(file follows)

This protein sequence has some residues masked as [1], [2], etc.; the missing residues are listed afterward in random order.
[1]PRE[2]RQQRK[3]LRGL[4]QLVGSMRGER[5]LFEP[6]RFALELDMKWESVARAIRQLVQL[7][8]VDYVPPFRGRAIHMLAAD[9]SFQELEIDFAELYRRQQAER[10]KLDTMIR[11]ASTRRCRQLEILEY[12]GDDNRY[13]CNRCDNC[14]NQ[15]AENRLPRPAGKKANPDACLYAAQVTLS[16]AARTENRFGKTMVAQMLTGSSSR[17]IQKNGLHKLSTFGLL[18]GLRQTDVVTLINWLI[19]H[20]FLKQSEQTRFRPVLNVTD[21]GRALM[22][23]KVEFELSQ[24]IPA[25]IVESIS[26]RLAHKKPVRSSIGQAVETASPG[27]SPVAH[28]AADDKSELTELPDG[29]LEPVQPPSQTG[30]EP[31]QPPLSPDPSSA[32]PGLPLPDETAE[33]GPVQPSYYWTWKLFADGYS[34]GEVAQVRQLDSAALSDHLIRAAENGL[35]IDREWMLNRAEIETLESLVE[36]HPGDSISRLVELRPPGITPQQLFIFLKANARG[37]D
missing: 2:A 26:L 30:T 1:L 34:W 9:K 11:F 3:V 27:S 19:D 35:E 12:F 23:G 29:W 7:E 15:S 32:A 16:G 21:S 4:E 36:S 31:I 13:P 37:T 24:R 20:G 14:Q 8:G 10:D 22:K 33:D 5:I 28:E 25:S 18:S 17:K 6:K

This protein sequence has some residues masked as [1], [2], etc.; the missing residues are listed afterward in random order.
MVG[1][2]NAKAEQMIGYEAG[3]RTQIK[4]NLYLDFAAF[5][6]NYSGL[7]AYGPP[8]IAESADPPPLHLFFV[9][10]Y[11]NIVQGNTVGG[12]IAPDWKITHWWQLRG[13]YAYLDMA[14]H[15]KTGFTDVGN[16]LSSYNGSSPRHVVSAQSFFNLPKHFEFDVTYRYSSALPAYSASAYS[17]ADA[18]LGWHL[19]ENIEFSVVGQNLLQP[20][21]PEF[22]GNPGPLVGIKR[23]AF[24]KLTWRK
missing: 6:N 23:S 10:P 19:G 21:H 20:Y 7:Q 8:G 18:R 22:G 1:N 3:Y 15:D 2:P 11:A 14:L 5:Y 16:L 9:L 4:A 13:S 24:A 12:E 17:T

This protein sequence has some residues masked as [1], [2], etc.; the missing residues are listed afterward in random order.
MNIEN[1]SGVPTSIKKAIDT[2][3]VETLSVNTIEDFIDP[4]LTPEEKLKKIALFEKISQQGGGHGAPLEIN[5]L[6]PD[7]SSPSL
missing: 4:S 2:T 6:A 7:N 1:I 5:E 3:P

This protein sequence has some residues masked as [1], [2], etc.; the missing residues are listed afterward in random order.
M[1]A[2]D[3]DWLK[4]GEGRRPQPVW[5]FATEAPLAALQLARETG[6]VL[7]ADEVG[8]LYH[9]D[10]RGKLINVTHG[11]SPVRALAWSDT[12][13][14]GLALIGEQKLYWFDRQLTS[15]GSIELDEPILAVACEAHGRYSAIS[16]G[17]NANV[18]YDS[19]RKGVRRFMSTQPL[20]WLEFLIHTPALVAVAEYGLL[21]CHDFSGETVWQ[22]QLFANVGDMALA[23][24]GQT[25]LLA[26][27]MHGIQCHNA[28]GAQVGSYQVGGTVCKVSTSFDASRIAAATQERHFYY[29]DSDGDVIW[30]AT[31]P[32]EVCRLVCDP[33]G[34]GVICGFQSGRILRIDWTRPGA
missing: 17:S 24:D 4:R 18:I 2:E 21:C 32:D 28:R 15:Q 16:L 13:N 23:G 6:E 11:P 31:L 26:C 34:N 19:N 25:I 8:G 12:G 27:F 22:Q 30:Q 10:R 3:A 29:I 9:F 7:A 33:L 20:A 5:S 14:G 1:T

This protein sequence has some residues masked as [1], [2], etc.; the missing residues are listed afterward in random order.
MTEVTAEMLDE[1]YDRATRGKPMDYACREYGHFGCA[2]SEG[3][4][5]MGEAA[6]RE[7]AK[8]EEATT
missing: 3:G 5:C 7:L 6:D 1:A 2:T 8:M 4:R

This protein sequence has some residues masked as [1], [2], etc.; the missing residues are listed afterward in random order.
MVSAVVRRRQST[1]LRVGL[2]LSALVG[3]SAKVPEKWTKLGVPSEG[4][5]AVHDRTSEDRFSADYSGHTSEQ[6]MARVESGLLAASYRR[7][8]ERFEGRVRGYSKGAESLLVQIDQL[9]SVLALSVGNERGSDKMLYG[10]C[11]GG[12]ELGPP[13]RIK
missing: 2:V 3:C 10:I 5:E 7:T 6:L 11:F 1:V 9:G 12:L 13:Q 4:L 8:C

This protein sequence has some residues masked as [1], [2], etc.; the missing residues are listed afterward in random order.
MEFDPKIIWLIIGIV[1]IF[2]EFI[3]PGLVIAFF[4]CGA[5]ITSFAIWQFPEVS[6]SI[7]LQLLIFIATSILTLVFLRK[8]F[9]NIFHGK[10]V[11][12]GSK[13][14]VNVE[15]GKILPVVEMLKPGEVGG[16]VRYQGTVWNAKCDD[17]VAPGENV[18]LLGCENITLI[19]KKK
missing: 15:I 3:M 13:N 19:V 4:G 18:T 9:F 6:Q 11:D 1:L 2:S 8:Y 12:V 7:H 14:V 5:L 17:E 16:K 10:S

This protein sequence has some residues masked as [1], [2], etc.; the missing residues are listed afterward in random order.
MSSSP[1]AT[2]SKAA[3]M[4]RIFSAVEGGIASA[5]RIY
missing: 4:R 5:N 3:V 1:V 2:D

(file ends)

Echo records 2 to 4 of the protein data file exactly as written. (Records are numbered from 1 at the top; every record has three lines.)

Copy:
This protein sequence has some residues masked as [1], [2], etc.; the missing residues are listed afterward in random order.
MVG[1][2]NAKAEQMIGYEAG[3]RTQIK[4]NLYLDFAAF[5][6]NYSGL[7]AYGPP[8]IAESADPPPLHLFFV[9][10]Y[11]NIVQGNTVGG[12]IAPDWKITHWWQLRG[13]YAYLDMA[14]H[15]KTGFTDVGN[16]LSSYNGSSPRHVVSAQSFFNLPKHFEFDVTYRYSSALPAYSASAYS[17]ADA[18]LGWHL[19]ENIEFSVVGQNLLQP[20][21]PEF[22]GNPGPLVGIKR[23]AF[24]KLTWRK
missing: 6:N 23:S 10:P 19:G 21:H 20:Y 7:Q 8:G 18:R 22:G 1:N 3:Y 15:D 2:P 11:A 14:L 5:Y 16:L 9:L 4:A 13:S 24:A 12:E 17:T

This protein sequence has some residues masked as [1], [2], etc.; the missing residues are listed afterward in random order.
MNIEN[1]SGVPTSIKKAIDT[2][3]VETLSVNTIEDFIDP[4]LTPEEKLKKIALFEKISQQGGGHGAPLEIN[5]L[6]PD[7]SSPSL
missing: 4:S 2:T 6:A 7:N 1:I 5:E 3:P

This protein sequence has some residues masked as [1], [2], etc.; the missing residues are listed afterward in random order.
M[1]A[2]D[3]DWLK[4]GEGRRPQPVW[5]FATEAPLAALQLARETG[6]VL[7]ADEVG[8]LYH[9]D[10]RGKLINVTHG[11]SPVRALAWSDT[12][13][14]GLALIGEQKLYWFDRQLTS[15]GSIELDEPILAVACEAHGRYSAIS[16]G[17]NANV[18]YDS[19]RKGVRRFMSTQPL[20]WLEFLIHTPALVAVAEYGLL[21]CHDFSGETVWQ[22]QLFANVGDMALA[23][24]GQT[25]LLA[26][27]MHGIQCHNA[28]GAQVGSYQVGGTVCKVSTSFDASRIAAATQERHFYY[29]DSDGDVIW[30]AT[31]P[32]EVCRLVCDP[33]G[34]GVICGFQSGRILRIDWTRPGA
missing: 17:S 24:D 4:R 18:I 2:E 21:C 32:D 28:R 15:Q 16:L 13:N 23:G 6:E 11:P 31:L 26:C 34:N 19:N 25:I 8:G 12:G 27:F 22:Q 30:Q 10:R 3:A 29:I 9:F 7:A 33:L 20:A 5:S 14:G 1:T